Lawsuits pile up over DePuy hip implant

June 30, 2010 by MassDevice staff

Three California residents are suing DePuy Orthopaedics over allegedly faulty hip implants, and more suits are likely in the works.

DePuy logo

Lawsuits over an allegedly faulty hip implant are piling up for DePuy Orthopaedics, with three more patients suing the Johnson & Johnson (NYSE:JNJ) subsidiary over its ASR acetabular cup.

Cynthia Magowan, Harold Schoening and Katherin Balestra-Walter each received the device, according to a lawsuit filed in the California Superior Court for San Francisco, and each had to have revision surgery after the cup partially detached from their hip sockets.

The trio accuse DePuy of liability for manufacturing a defective product, failing to warn patients and doctors of problems with the implant and negligence in designing, manufacturing and selling the product.

It's the latest of what's likely to become an avalanche of liability lawsuits over the implant, after a Florida woman, Kathleen Margenau, sued on similar grounds earlier this month. Spencer Pahlke, a lawyer for the firm representing Magowan, Schoening and Balestra-Walter, told MassDevice that his firm, Walkup, Melodia, Kelly & Schoenberger, has several more suits in the works.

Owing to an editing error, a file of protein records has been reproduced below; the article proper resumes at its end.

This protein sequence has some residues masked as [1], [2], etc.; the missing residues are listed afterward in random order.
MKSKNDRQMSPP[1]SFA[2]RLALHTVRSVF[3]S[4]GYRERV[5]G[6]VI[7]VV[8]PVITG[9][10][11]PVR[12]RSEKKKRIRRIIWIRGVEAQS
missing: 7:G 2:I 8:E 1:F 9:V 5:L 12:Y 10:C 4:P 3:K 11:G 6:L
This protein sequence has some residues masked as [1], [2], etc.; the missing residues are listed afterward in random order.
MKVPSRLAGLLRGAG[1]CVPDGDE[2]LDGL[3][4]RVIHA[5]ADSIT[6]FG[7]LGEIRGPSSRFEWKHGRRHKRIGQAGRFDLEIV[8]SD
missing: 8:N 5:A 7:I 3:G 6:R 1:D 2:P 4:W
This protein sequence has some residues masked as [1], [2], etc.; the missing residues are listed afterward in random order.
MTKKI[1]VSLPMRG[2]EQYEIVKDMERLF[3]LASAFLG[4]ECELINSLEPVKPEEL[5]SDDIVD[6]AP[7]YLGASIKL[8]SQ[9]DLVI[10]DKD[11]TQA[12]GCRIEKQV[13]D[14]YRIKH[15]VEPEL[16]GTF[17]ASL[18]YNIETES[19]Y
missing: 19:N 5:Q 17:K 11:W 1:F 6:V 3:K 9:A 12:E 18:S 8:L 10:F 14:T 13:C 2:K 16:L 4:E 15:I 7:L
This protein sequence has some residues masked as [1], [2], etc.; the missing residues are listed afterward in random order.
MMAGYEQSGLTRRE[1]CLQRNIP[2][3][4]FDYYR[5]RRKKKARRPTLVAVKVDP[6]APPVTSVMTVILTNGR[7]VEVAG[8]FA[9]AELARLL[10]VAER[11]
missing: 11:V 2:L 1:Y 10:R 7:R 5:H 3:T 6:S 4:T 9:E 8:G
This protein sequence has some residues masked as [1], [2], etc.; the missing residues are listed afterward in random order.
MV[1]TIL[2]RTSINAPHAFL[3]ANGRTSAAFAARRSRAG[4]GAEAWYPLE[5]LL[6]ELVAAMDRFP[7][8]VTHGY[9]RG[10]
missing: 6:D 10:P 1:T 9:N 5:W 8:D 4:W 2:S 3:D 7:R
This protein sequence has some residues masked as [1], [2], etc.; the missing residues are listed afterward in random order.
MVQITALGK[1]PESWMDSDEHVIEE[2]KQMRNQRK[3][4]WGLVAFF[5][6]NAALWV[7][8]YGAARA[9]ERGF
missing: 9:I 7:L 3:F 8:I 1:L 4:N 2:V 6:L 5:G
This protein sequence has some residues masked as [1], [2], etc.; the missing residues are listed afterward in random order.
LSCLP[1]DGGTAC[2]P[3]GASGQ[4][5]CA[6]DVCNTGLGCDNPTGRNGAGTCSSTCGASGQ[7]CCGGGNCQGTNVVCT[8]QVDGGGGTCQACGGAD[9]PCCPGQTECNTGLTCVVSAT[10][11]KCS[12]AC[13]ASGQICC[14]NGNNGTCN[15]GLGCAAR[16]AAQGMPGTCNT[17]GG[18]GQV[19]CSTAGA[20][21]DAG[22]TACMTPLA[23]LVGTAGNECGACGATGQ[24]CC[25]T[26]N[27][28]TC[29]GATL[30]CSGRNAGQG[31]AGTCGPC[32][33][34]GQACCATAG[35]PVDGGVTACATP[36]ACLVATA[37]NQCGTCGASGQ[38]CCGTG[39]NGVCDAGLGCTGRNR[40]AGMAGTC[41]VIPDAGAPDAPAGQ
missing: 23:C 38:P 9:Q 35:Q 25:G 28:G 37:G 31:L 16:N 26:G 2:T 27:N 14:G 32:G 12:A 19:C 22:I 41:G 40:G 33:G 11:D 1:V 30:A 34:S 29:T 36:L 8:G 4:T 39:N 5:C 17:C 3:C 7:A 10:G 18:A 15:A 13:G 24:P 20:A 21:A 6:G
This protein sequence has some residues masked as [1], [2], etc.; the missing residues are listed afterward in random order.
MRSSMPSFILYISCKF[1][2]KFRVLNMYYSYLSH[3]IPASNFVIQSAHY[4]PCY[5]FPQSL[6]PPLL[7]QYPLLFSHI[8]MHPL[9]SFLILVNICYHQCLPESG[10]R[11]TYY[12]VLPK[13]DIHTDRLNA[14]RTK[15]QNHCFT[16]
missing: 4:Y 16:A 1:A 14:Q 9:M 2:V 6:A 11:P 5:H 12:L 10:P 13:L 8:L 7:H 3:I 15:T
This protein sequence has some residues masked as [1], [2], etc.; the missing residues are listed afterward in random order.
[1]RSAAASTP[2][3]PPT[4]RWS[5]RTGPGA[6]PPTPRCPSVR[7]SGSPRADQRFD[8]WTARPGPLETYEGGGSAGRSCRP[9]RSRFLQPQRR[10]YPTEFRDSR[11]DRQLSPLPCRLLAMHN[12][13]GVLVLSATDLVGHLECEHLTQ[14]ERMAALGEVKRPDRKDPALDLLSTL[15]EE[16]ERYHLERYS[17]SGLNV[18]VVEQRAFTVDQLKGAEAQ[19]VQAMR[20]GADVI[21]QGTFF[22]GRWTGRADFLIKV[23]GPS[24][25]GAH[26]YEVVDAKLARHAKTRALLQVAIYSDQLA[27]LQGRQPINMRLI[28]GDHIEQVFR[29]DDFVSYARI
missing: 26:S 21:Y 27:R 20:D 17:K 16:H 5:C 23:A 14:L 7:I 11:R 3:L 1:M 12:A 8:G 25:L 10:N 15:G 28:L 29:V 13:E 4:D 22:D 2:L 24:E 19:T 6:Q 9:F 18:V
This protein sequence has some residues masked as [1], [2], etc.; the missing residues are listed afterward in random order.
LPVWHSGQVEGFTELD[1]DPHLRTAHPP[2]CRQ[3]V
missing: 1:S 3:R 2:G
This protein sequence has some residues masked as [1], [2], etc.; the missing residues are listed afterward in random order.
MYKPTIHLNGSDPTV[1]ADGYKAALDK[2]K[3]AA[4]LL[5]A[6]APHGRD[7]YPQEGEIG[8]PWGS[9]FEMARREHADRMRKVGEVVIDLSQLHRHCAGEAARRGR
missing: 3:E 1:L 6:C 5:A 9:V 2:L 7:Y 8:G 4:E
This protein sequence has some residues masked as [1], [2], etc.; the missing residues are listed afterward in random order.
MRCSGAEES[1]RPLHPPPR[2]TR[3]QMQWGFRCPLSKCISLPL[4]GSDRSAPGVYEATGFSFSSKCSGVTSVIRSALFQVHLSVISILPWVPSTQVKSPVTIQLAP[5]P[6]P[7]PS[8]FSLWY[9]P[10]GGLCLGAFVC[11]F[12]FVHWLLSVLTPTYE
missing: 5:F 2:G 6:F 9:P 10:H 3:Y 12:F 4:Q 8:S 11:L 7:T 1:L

DePuy, which introduced the ASR in the U.S. in 2005 after winning 510(k) clearance from the Food & Drug Administration, allegedly knew of design problems with the cup but failed to adequately warn physicians, according to the lawsuits.

"During this time, defendant DePuy was aware of a high rate of failures of its ASR cups, but did not provide this information to [Margenau's surgeon]," according to Margenau's lawsuit. "As a result of defendant DePuy failing to provide this crucial information to plaintiff's orthopedic surgeon, [he] had little reason to suspect that the source of plaintiff's ongoing pain and weakness was the result of the failure of the ASR cup."

Magowan, Schoening and Balestra-Walter make similar claims in their lawsuit, according to court documents.